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Cookies 7: Melomakarona

MelomakaronaGreek families can’t celebrate Christmas – or New Year’s – without them.

Melomakarona, an ancient but delicious cookie, is also known as phoenikia and is thought to have come from the Phoenicians.

These honey-soaked cookies are easy to make and even easier to enjoy. Here’s a recipe from the Food section of the Washington Post, submitted by Katy Skoulas.

Mama Katy’s Melomakarona

Makes about 80 cookies

Ingredients:

For the dough

2 cups vegetable oil

1 cup sugar

1/2 cup cognac

1/4 cup orange juice

1 tablespoon finely grated orange zest

1/2 teaspoon finely grated lemon zest

6 to 7 cups flour, or as needed

1 teaspoon baking soda

2 teaspoons baking powder

1/2 teaspoon ground cinnamon

Pinch ground cloves

For the syrup

2 cups honey

1 cup sugar

2 cups water

For assembly

1 1/2 cups finely crushed walnuts

1 teaspoon ground cinnamon

Directions:

For the dough: Position oven racks in the upper and lower thirds of the oven; preheat to 350 degrees. Line 2 or 3 large baking sheets with parchment paper.

For the dough: Combine the oil, sugar, cognac, orange juice and citrus zests in the bowl of a stand mixer or hand-held electric mixer; beat on medium speed to dissolve the sugar.

Sift together the flour, baking soda, baking powder, cinnamon and cloves on a large piece of wax paper. Reduce the mixer speed to low and slowly add the flour mixture to the bowl until a very soft dough forms.

Remove the bowl from the mixer. Use a wooden spoon or spatula to mix in flour as needed until the dough is quite stiff; you should be able to take pinches of it and roll them into walnut-size balls. The balls can be smooth or coarsely shaped. Place them 1 inch apart on the baking sheets.

Bake 2 sheets at a time for a total of 25 minutes; about halfway through the baking, rotate the sheets top to bottom and front to back. The cookies will be barely browned and firm to the touch. Keep them on their baking sheets. Repeat to use all the dough.

For the syrup: Combine the honey, sugar and water in a large saucepan over high heat. Bring to a boil, stirring until the sugar has dissolved, then cook for 5 minutes, using a slotted spoon to skim off and discard the foam that forms on the top. Cook for a few minutes; the syrup will thicken slightly and deepen in color. Reduce the heat to the lowest possible setting to keep the syrup warm.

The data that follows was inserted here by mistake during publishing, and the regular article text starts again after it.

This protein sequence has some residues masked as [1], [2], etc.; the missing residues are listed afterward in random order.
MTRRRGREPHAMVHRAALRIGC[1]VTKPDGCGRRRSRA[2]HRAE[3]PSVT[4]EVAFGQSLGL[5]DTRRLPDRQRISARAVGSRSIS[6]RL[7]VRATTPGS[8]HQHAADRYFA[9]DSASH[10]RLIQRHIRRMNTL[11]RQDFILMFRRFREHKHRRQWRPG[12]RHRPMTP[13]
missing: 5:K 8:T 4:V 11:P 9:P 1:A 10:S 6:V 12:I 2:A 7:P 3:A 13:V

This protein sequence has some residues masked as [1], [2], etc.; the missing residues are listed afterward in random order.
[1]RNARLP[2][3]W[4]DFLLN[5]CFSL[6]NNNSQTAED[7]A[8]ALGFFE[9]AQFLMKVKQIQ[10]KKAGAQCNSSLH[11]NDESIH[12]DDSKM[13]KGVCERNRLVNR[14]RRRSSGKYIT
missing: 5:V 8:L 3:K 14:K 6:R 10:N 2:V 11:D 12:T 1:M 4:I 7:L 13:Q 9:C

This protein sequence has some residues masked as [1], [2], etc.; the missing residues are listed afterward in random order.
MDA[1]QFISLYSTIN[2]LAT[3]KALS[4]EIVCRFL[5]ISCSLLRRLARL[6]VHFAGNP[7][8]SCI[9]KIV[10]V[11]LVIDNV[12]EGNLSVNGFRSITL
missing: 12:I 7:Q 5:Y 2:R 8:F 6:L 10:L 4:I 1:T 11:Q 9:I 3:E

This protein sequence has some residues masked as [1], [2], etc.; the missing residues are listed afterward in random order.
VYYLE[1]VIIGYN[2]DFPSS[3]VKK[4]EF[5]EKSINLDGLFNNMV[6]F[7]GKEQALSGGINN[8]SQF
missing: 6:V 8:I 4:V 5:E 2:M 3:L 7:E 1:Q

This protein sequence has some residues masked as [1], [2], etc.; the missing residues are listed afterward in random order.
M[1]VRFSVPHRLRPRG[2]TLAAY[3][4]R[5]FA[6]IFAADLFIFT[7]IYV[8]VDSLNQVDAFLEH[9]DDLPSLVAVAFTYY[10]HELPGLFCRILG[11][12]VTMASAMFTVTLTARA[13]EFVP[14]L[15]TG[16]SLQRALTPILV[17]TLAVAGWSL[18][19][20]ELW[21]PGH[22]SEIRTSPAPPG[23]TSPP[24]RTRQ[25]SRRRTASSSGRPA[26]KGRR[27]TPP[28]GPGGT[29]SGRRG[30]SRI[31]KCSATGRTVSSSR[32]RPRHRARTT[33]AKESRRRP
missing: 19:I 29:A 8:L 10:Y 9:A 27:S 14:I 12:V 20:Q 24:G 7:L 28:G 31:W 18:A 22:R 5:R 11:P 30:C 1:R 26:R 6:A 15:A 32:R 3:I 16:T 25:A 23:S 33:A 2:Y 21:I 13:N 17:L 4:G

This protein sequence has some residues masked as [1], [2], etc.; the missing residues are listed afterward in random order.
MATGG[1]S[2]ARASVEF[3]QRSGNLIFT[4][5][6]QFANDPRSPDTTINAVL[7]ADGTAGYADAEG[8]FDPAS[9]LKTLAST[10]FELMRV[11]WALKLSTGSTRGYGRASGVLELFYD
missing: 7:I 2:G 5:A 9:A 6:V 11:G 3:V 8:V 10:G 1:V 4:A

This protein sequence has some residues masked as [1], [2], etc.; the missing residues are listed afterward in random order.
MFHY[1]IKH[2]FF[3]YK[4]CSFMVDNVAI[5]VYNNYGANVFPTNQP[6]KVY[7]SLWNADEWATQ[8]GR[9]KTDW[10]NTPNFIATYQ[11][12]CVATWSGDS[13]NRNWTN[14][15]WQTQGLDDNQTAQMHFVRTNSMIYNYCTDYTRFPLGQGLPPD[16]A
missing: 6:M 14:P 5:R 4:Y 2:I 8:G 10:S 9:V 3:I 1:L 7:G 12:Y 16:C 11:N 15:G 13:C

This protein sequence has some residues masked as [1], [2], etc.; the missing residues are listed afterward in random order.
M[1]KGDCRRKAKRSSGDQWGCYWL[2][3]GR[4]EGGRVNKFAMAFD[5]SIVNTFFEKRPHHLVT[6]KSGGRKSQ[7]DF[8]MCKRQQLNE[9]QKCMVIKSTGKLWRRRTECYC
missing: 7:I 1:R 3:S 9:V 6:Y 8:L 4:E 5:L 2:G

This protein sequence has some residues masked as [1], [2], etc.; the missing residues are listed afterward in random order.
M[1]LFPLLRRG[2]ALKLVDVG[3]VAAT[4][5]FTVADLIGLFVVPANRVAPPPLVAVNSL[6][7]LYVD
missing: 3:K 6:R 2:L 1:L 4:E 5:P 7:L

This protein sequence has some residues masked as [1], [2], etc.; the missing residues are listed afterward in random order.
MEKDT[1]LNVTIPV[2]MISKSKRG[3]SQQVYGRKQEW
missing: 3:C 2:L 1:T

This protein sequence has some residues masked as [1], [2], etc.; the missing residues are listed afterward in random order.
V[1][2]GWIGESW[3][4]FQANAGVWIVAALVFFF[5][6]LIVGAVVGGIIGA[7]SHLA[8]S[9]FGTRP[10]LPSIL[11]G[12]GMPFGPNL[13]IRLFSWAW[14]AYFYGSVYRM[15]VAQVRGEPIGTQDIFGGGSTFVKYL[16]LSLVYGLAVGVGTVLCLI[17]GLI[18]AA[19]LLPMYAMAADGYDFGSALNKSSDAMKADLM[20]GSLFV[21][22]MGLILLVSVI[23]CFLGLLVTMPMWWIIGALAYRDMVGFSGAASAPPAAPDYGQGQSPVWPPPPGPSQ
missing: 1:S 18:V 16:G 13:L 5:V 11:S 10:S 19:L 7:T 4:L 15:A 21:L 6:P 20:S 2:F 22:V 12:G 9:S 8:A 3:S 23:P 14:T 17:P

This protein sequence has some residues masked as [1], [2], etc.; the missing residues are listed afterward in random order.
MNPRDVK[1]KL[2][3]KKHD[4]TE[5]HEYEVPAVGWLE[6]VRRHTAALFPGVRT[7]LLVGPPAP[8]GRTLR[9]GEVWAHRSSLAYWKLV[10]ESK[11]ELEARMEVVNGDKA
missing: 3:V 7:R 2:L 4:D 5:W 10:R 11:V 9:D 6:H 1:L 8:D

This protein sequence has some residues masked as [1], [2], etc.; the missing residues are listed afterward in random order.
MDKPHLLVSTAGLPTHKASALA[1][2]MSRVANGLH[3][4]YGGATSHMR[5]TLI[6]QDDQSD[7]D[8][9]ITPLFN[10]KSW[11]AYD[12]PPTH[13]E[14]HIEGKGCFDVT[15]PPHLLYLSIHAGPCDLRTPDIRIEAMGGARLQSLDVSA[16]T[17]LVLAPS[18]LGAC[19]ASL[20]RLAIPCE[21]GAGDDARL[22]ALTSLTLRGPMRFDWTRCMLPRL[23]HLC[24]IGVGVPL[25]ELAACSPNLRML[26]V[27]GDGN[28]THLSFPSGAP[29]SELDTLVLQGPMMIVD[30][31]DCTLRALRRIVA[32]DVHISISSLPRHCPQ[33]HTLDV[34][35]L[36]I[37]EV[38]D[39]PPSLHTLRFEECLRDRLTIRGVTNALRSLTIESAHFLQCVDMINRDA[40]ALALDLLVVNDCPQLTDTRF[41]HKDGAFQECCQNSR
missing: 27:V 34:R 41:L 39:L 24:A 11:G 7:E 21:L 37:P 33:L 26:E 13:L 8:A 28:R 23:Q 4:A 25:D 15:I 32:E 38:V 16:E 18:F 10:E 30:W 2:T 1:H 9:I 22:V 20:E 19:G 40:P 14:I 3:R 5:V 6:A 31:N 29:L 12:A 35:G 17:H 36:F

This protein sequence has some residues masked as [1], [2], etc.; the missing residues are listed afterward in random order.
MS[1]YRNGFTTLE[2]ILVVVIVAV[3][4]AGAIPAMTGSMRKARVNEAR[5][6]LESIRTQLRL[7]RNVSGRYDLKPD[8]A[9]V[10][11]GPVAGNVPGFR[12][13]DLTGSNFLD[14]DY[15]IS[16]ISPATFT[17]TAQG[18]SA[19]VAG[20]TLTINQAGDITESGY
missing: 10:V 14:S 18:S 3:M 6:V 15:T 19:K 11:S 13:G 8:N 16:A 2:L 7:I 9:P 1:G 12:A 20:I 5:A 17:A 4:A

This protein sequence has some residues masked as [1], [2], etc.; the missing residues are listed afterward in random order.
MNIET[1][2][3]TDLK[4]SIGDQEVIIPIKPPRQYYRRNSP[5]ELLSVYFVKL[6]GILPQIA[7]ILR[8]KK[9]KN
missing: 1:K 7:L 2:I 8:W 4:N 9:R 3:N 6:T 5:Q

For assembly: Place a wire rack on a baking sheet. Lay a large piece of wax paper on the counter for the finished cookies. Spread the crushed walnuts on a large shallow plate and sprinkle with the cinnamon, stirring to combine.

Place 6 or 7 of the cookies at a time in the saucepan; allow them to sit long enough (2 to 3 minutes) to absorb some of the syrup, turning them as needed to coat evenly. Use a slotted spoon to transfer the cookies to the rack for a minute or two, then transfer them to the walnut mixture; roll to coat evenly, then transfer to the wax paper to cool completely. Repeat to coat all the cookies; place the cookies in small paper baking cups. If desired, sprinkle any remaining nut mixture on top of the cookies.

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Thanksgiving Around the World

Thanksgiving

Photo UC Davis Health System

Few holidays have more of a food-focus than Thanksgiving.  

Ask any child what the most remarkable thing about Thanksgiving is and they’ll tell you it’s the quantity of food that is consumed around the dining room table, from the massive turkey to the creamy pumpkin pies.  

But it is important to remember that the real message of Thanksgiving – for harried parents and hungry kids – is gratitude, and gratitude is a common sentiment across cultures.  

While there may not be Pilgrims or cranberries fresh from a can, many nations have some sort of “thanksgiving” celebration in which they show their gratitude for a successful harvest. 

Pongal is a harvest festival in South India that celebrates the contributions of people, the sun, the rain, and even the cattle in providing a successful harvest.  

The Pongal Festival lasts for four days in mid-January.  On the first day, old clothes are thrown away or burned to indicate that a new life has begun.  

On the second day, rice or milk is boiled in new pots until it boils over.  This signifies the hope that the new harvest will produce plenty of food for everyone.  

On the third day, families wash and adorn their cows and buffalo to show their appreciation for the animals’ labor in producing a good harvest. 

Finally, on the fourth day families celebrate with a picnic.

In China and Vietnam, families celebrate the Mid-Autumn Festival, also known as the Moon Festival, in September with a feast.  

The highlights of the meal are mooncakes, spongy cakes made from bean paste or lotus and imprinted with designs.  

The holiday is also marked by carrying lanterns and revering the moon.

Many people in Africa celebrate in late August when the first crop of the season, the yam, is harvested.  

People wear masks, often made from grass and leaves, listen to music, and dance.  

In Ghana, the celebration is called the Homowo Festival and it literally means “hooting at hunger.”

However and whenever you celebrate, it’s always worthwhile to give thanks and share with others. 

Moon Festival

IndoChina Oddyssey Tours

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